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Ain't No Cure for the Summertime Blues

Johnson_men My daughter winds up her third grade career today as my wife ends another year of teaching high school.  Stretched ahead of us is the vast unknown of unbounded imagination, family vacations, adventure-filled books, backyard discoveries, splash-filled swimming pool moments... and annoying mosquito bites, occasional sunburns and long-winded sibling spats (as long as we're being realistic about the next 10 weeks).

How often do we romanticize the projects ahead of us?  After all, every new project yields so much potential for fun, excitement, and positive NPV that we can hardly contain ourselves, right?  Some people look at new projects and see ponies and rainbows and butterflies and shooting stars (at least those where you let the marketing team pitch the project for you).  Ask the IT staff about the same project and they will conjure up versions of hell that would make Dante shudder in fear.  As with many projects, the truth lies somewhere in the middle.

Reconciling stakeholder expectations is a scary yet necessary undertaking.  If you asked every member of your family to give you their version of the ideal summer vacation, I would venture a guess that you would wind up with wildly different answers (at least you would in my house).  The project is the same (summer vacation) and the end expectations are the same (enjoyable relaxation and recreation).  For me, that looks like cycling and hammock time.  My wife has a strong desire to camp (yeah, outdoors... crazy, huh?) coupled with reading a mountain of books.  My older daughter envisions swim lessons and camp (with cabins, only slightly more civilized) and trips to the grandparents for unbridled spoiling.  My younger daughter is completely go-with-the-flow, as long as she is entertained.  We all have the same goal (enjoyment), but our perceptions of the deliverable (outcome) and approach (requirements and tasks) differ.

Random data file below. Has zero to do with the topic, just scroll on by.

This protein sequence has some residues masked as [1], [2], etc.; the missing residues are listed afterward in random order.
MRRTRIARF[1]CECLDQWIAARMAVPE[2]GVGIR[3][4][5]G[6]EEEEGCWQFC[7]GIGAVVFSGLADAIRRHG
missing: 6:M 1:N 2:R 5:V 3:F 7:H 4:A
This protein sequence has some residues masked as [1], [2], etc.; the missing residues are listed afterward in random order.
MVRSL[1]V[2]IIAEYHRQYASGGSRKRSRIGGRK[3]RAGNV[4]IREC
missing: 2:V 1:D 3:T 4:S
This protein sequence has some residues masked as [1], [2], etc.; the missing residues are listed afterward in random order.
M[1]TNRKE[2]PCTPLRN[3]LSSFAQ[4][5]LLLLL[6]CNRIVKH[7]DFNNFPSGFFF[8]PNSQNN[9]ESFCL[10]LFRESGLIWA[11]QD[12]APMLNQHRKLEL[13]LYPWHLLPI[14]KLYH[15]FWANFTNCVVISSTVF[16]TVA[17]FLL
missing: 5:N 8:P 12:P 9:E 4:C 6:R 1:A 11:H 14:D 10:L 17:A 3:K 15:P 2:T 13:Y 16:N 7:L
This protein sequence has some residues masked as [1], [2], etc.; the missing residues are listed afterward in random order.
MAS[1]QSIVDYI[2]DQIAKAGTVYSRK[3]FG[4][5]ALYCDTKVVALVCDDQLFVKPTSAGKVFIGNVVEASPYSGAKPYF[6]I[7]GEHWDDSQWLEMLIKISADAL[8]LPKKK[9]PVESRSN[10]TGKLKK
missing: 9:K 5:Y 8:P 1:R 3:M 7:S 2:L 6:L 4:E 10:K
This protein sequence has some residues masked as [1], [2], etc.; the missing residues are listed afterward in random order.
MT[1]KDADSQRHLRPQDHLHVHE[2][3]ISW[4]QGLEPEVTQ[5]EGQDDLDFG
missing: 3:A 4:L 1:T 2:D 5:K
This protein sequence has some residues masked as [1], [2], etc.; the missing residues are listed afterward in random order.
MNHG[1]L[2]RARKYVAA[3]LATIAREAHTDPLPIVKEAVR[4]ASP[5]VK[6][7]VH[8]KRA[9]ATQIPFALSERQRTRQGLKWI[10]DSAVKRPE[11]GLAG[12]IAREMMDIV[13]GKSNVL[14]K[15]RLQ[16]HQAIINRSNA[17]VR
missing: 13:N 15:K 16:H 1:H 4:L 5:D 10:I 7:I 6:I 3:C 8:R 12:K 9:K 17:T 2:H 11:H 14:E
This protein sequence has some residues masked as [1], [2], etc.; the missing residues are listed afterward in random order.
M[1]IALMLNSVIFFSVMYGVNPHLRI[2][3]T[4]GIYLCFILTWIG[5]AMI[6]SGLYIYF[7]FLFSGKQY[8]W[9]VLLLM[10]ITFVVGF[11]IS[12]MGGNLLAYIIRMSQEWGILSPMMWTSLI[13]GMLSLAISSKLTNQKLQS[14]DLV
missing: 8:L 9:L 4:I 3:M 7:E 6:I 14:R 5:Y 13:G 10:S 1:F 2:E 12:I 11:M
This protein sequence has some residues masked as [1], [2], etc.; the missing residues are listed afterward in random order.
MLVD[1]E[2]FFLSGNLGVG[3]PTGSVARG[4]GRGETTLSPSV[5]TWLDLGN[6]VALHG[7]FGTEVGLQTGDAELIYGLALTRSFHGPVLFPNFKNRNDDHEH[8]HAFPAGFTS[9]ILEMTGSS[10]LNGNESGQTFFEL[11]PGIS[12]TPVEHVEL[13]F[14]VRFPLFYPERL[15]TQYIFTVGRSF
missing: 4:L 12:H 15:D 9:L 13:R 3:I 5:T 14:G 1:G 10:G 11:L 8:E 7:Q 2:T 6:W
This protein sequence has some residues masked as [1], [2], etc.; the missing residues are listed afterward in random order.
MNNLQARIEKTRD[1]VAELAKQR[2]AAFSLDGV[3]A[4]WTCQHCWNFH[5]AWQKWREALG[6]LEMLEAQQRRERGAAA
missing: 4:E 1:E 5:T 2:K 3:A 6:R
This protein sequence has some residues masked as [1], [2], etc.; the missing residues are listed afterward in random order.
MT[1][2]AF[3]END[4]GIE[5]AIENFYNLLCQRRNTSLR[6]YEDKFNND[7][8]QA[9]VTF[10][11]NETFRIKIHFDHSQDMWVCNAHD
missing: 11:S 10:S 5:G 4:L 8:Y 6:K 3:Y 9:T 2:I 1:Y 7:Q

Holman_expectation_curve In The Thinking PM blog, the nail is hit on the head:  deal with the stakeholders early to define and set expectations.  If I waited until August to ask everybody if the summer were successful, I'd be a really lousy husband and father.  We're setting up the calendar of events early, so we all get a say in making summer successful.  Of course, there are boundaries.  There will be no jetting off to Europe, no horseback-riding lessons, no Harley-ridin' adrenaline-laden trips to Sturgis, and no Phineas-and-Ferb-esque antics.  In setting expectations with stakeholders, it's equally important to mention what WON'T be in scope, as mentioned in the TAPUniversity blog post about scope.

My friend, Lyle Holman, a local consultant, shares with his colleagues his "Holman Expectation Curve" (pictured above).  At the beginning of every project, fantasy is high and reality is low.  The two curves eventually converge at what is called the OMG (Oh My God) moment, followed closely by the CTJ (Come To Jesus) meeting.  The curve is inevitable; virtually every project experiences it.  The real trick is to get your project stakeholders to the OMG moment as quickly as possible.

So school's out for the summer.  Are you ready to make it an enjoyable experience for everybody?

Carpe Factum!

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Comments

Tim - Great illustration of the expectation curve, it brings back memories of 'oh so long ago' at Drake. Those were the days. :)

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